Family wins compo fight for meningitis boy

12:41, Dec 01 2009

The family of a boy who lost a foot and most of his right hand after a doctor failed to diagnose meningococcal disease has won a five-year legal battle for compensation.

Phoenix Hunt was 2 1/2 years old when he contracted the potentially deadly disease in 2003 – the height of the meningococcal epidemic in South Auckland.

His father, Gavin Hunt, said a decision issued yesterday at Auckland District Court recognising medical error was involved had given the family "some closure".

Speaking through his lawyer, Sonia Thistoll, Mr Hunt said he was "relieved Phoenix will be able to apply for ACC entitlements and it demonstrates it is important for doctors to listen".

It was February 2003 when Phoenix fell ill, becoming feverish, drowsy and vomiting.

His mother, Sara Munro, immediately suspected meningococcal disease, having recently seen her friend's child get sick.


However, Dr William Kim, who examined Phoenix at the Counties Care Accident and Medical Centre in Papakura, assured the worried mother her child did not have meningococcal disease. He diagnosed a probable tummy bug.

Ms Munro took Phoenix home and put him to bed about 12.30pm. He woke up screaming three hours later, with a rash on his stomach.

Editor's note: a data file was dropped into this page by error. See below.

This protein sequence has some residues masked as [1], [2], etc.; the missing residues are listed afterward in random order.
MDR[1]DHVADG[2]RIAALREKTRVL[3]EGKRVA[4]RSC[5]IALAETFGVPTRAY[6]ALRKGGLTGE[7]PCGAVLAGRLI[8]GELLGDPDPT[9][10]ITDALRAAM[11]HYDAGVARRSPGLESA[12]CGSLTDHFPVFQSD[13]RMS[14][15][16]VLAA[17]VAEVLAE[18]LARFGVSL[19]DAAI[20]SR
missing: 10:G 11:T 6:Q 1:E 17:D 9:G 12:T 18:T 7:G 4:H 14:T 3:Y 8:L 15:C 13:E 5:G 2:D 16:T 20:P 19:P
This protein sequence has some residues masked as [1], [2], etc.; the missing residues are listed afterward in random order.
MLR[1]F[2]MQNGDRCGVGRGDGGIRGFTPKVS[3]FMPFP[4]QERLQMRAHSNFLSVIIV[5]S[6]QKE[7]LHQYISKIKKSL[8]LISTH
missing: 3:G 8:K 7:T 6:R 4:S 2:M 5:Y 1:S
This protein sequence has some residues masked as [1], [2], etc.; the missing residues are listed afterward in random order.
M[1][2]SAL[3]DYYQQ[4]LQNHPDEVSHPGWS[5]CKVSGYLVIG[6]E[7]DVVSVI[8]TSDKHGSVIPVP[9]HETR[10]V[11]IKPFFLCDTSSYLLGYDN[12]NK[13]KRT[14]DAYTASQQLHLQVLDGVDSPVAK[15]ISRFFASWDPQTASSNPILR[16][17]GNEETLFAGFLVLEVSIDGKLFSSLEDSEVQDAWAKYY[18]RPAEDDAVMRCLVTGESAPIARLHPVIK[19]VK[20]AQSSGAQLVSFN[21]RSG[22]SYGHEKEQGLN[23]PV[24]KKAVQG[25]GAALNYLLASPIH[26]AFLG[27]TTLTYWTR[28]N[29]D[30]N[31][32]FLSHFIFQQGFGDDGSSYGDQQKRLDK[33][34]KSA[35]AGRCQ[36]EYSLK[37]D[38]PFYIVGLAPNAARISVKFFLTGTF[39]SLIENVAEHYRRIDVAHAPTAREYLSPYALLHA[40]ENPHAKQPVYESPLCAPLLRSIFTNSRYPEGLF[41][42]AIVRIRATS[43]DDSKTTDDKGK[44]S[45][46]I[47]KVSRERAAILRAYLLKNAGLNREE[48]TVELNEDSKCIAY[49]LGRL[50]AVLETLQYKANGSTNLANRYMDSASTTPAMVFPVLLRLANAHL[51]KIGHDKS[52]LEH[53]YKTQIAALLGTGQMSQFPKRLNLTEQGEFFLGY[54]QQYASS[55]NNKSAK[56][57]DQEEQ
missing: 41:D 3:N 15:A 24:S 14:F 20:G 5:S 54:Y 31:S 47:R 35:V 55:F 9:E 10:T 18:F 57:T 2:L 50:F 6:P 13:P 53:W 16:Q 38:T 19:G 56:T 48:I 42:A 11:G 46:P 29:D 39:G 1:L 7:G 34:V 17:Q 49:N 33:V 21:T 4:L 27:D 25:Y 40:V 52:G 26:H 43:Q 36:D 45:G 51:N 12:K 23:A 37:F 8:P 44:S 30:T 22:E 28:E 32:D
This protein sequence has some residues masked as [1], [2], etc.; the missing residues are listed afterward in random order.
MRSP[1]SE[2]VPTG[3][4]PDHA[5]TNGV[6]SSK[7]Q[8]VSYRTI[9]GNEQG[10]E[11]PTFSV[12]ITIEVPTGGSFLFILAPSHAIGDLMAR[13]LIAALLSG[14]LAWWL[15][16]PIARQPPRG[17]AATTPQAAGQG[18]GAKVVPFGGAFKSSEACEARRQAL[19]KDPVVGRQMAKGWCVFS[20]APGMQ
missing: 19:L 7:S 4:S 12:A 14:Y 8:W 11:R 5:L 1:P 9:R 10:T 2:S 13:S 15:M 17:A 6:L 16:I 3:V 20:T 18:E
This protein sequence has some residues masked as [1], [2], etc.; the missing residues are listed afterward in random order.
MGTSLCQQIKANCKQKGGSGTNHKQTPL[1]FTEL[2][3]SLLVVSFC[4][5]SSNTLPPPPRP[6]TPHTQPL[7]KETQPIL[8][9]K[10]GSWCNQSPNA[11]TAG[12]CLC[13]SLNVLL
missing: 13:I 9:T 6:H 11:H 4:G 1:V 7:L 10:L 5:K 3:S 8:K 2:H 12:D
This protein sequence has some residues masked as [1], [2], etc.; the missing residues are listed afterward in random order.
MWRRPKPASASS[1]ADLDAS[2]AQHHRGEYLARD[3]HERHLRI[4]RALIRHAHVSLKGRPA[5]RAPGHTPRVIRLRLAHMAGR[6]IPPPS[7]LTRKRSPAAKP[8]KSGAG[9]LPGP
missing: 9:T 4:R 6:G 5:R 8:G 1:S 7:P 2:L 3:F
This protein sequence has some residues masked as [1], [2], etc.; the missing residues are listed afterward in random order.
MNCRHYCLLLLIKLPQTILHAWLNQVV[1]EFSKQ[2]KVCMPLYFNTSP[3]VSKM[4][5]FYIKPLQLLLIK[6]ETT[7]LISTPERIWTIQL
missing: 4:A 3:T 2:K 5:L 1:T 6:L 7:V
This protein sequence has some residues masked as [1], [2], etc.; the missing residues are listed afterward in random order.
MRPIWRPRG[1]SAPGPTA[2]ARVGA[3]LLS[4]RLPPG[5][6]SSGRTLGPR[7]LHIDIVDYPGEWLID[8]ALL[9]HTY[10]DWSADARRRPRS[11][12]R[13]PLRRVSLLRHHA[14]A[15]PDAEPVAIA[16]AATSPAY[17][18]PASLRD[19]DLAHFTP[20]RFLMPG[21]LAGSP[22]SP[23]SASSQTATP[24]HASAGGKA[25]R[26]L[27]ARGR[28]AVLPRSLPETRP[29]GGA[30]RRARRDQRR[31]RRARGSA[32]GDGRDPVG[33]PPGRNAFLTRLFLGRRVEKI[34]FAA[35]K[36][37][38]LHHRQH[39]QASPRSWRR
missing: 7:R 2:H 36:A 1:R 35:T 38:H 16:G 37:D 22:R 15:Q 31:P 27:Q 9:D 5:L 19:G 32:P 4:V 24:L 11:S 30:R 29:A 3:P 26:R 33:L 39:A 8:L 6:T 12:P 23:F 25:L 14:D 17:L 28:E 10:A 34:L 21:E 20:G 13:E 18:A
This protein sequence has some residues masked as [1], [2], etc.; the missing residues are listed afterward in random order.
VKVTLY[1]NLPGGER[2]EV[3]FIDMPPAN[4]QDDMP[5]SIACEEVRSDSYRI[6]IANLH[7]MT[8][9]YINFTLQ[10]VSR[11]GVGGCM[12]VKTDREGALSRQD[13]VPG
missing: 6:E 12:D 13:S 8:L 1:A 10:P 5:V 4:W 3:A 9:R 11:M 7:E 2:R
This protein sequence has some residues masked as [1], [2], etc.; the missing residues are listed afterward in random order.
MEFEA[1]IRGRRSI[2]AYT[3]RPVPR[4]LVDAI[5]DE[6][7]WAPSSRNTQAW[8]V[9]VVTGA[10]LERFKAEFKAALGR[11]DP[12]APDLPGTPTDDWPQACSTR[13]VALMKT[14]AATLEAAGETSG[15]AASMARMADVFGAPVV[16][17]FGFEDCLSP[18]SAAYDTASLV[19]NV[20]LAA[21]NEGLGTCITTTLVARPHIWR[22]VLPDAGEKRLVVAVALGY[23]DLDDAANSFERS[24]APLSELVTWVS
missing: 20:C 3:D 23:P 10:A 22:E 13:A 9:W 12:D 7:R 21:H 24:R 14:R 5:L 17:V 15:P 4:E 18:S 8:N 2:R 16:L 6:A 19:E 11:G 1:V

Having been told by the doctor that it was not meningococcal disease, Ms Munro consulted a medical book for other explanations. She called Phoenix's father but not the doctor.

She later described that afternoon as "a scary blur".

When Mr Hunt got home after 6pm, they took Phoenix to Middlemore Hospital. Tests showed he had meningococcal septicaemia (blood poisoning). His condition deteriorated and he was transferred to Starship hospital.

His kidneys failed and surgeons were forced to amputate his right foot and ankle, and the thumb and two fingers on his right hand, to save his life.

ACC accepted his parents' claim for medical misadventure in 2004 on the basis of independent advice from paediatrician Vaughan Richardson, who found Dr Kim had "failed to provide a reasonable standard of care" and earlier treatment would probably have spared Phoenix the amputations.

When Dr Kim challenged the decision, the reviewer quashed it and declined cover.

Phoenix's father then lodged an appeal with the district court.

In a decision issued yesterday, Judge Martin Beattie overturned the tribunal's decision, concluding that Dr Kim had failed to tell Ms Munro what to do if a rash appeared. The judge said that error led to the delay in treatment.

Dr Kim was ordered to pay $3000 in costs. The family can apply to ACC for backdated care payments, and Phoenix can apply for funding for any rehabilitation or treatment in future and for lump sum compensation.

Legal experts said Phoenix could expect to get about $10,000 for the loss of his foot.

Dr Kim told The Dominion Post he was disappointed with the decision – especially as the health and disability commission had cleared him of making any error.

"But ... it's good in the sense that Phoenix will get the help he needs."

Dr Kim said the experience had changed his practice – he now made "very sure" that parents fully understood his advice.

The Dominion Post